Erasme de Rotterdam / Gryphe - Colloquiorum familiarium & De conscribendis epistolis - 1540

Erasme de Rotterdam / Gryphe - Colloquiorum familiarium & De conscribendis epistolis - 1540
Literatur, Nachschlagewerke - Anzahl: 1 - Buch

Beautiful posthumous edition published in Lyon by Gryphe of the famous Colloquies (first edition from 1522) by Erasmus, dedicated to the King of England Henry VIII, bound following the 1540 edition of his treatise on the art of letter writing (Opus de conscribendis epistoli, Original from 1522).

Titles adorned with the printer’s mark, repeated in the colophon, text in italics, with
notes in the headlines.

Octavo volume bound in full brown calfskin, spine with raised bands, plain. Boards adorned in blind-stamping.

A sound volume, significant restorations on the spine, corners and edges. Interior in good condition as a whole, fresh and clean. Dampstains on about the first 40 sheets, faded title with marks, missing a fragment in the corner and handwritten, crossed out ex-libris starting on page 30 the dampstain gets progressively lighter. The rest is fresh with some signs of handling. Holes in the margin of the Colloquia that don’t reach the text (worming). The second text also has a hole with a few letters missing between pages 263 and 224, the rest are in the margin.

Erasmus of Rotterdam (1467–1536). Sébastien Gryphius

1. Colloquiorum familiarium opus, Des. Erasmo Rot. autore. ( 1542) 689 [-3p]pages (Complete)
2.De conscribendis epistolis opus Des. Erasmi. (1540) 359[-1] pages ( Complete)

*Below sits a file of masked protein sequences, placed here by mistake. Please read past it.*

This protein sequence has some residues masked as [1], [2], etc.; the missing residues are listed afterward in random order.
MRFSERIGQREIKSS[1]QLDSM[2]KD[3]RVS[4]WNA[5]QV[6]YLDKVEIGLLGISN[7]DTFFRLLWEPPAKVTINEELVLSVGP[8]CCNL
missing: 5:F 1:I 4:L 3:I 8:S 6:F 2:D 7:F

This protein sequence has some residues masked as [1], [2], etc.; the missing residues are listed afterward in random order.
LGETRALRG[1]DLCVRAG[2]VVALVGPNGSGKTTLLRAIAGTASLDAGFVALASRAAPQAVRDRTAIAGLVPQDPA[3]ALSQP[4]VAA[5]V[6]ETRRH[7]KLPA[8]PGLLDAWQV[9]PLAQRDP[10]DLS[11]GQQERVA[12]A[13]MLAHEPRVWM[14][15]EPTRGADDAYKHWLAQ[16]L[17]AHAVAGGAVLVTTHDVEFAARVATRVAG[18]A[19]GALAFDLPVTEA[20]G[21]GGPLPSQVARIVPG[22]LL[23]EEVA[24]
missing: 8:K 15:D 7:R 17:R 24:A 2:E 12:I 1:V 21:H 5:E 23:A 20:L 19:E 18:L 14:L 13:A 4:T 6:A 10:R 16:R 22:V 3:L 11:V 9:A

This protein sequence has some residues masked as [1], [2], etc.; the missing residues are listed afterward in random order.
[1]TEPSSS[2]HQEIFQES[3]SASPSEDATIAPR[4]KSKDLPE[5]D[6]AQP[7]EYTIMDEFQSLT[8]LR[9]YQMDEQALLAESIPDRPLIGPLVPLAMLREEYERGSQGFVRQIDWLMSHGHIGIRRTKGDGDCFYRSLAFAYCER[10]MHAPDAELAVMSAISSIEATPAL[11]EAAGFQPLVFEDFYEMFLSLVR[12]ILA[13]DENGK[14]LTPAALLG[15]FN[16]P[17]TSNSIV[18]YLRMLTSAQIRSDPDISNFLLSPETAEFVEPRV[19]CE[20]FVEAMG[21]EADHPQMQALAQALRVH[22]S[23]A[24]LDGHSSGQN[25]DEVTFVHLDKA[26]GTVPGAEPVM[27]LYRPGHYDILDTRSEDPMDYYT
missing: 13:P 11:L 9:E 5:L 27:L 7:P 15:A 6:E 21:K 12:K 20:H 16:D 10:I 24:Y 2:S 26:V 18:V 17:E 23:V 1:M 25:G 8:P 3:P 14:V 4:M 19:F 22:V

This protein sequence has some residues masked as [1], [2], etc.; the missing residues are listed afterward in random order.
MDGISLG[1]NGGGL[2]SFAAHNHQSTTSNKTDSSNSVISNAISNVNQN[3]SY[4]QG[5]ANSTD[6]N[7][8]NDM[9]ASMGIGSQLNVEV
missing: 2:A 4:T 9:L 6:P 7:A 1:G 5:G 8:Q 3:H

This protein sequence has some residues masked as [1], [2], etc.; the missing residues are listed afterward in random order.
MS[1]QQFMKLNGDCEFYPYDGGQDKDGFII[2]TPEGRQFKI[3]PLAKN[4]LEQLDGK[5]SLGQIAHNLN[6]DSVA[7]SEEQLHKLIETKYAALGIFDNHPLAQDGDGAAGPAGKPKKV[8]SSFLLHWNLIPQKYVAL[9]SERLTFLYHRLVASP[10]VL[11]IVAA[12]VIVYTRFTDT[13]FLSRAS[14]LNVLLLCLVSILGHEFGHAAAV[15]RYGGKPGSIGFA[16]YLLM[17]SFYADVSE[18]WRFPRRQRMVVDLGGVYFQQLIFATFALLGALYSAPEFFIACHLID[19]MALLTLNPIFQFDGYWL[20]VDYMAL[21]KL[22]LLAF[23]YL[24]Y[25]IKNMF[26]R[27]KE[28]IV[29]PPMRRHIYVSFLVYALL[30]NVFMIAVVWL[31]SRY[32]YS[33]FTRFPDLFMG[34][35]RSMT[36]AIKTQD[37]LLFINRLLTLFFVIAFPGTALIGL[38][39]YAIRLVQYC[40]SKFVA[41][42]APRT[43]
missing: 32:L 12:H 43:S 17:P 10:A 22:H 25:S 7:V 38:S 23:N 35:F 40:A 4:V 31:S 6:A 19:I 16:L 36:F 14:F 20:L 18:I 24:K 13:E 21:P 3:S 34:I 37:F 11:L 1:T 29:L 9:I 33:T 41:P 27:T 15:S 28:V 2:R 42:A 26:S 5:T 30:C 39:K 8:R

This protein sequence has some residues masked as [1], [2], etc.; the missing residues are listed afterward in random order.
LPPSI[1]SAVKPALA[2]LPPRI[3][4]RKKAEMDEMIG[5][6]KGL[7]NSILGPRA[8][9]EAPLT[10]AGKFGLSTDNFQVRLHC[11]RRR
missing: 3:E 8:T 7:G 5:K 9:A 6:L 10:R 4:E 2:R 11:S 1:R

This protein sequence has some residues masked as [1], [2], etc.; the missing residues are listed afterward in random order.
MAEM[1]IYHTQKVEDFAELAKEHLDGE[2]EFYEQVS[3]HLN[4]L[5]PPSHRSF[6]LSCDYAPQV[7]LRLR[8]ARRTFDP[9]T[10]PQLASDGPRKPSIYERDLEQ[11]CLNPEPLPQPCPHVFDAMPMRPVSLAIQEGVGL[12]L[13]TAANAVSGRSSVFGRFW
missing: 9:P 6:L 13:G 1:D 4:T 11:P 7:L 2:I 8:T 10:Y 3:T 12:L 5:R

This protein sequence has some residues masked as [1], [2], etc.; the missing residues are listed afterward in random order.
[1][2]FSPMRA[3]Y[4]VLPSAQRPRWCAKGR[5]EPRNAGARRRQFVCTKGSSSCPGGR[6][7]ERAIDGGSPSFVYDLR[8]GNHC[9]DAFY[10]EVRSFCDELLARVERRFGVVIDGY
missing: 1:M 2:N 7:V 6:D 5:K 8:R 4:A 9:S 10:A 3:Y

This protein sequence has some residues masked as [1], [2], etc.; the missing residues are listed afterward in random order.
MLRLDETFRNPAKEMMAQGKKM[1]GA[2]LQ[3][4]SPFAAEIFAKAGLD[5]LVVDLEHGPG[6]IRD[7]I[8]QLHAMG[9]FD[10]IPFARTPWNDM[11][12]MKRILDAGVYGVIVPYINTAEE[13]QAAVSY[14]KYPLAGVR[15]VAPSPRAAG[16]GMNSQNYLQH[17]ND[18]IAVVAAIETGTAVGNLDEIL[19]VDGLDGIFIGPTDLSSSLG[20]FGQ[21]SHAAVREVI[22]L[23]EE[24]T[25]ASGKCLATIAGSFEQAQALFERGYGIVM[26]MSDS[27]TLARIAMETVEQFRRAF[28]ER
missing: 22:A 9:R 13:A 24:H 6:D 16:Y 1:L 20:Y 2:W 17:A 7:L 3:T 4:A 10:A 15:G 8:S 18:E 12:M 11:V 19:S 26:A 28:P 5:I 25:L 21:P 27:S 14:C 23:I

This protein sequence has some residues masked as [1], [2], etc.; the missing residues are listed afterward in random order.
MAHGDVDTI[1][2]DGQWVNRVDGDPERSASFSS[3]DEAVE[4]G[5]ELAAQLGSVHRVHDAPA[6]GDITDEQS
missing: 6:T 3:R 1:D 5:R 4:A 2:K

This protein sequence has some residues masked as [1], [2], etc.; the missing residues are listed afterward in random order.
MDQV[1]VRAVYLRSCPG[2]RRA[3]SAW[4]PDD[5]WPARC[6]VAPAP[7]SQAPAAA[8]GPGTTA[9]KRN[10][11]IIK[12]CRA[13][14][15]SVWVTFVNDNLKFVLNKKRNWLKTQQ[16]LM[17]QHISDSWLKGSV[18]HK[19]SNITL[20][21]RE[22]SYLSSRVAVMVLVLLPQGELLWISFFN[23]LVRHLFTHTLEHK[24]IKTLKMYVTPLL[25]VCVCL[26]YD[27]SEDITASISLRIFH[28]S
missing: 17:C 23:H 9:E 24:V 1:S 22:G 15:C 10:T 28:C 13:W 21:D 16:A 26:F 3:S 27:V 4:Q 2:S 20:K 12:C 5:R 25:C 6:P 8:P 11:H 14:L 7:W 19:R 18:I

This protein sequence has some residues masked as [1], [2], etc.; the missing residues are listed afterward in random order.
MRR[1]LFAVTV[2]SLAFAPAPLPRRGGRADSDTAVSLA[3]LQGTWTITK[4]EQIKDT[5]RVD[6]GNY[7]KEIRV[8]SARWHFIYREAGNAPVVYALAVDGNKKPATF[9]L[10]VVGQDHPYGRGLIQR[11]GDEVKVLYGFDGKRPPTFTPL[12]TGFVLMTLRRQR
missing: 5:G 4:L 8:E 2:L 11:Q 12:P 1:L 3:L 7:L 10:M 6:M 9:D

Lugduni, ( Lyon ) Gryphium, 1540-1542

“None of Erasmus’s works has caused as much turmoil as his Colloquia familiaria, constantly restarted and enriched. The battle of the Colloquia really began as soon as the publication of the first formally recognized edition (1522). It would rage during the
last fifteen years of the author’s life and would continue long after his death.

The Colloquia Fammiliares are a series of dialogues with a wide variety of characters and intended to represent the human comedy with a real didactic intention on the part of the author: teaching of language and morals. The entire society of the 16th century is depicted in these dialogues with a common theme: the madness of mankind.
Since the author’s death, this book has been severely criticized and condemned for heresy and was finally
banned. First in Paris in 1543, then successively condemned. The most severe of all 16th century indexes, that of Paul IV (1559) gave the
absolute irrevocable condemnation to all of Erasmus’s works.

Anzahl der Bücher
Literatur, Nachschlagewerke
Autor/ Illustrator
Erasme de Rotterdam / Gryphe
Colloquiorum familiarium & De conscribendis epistolis
Erscheinungsjahr (ältestes Objekt)
Anzahl der Seiten
16.5×11 cm
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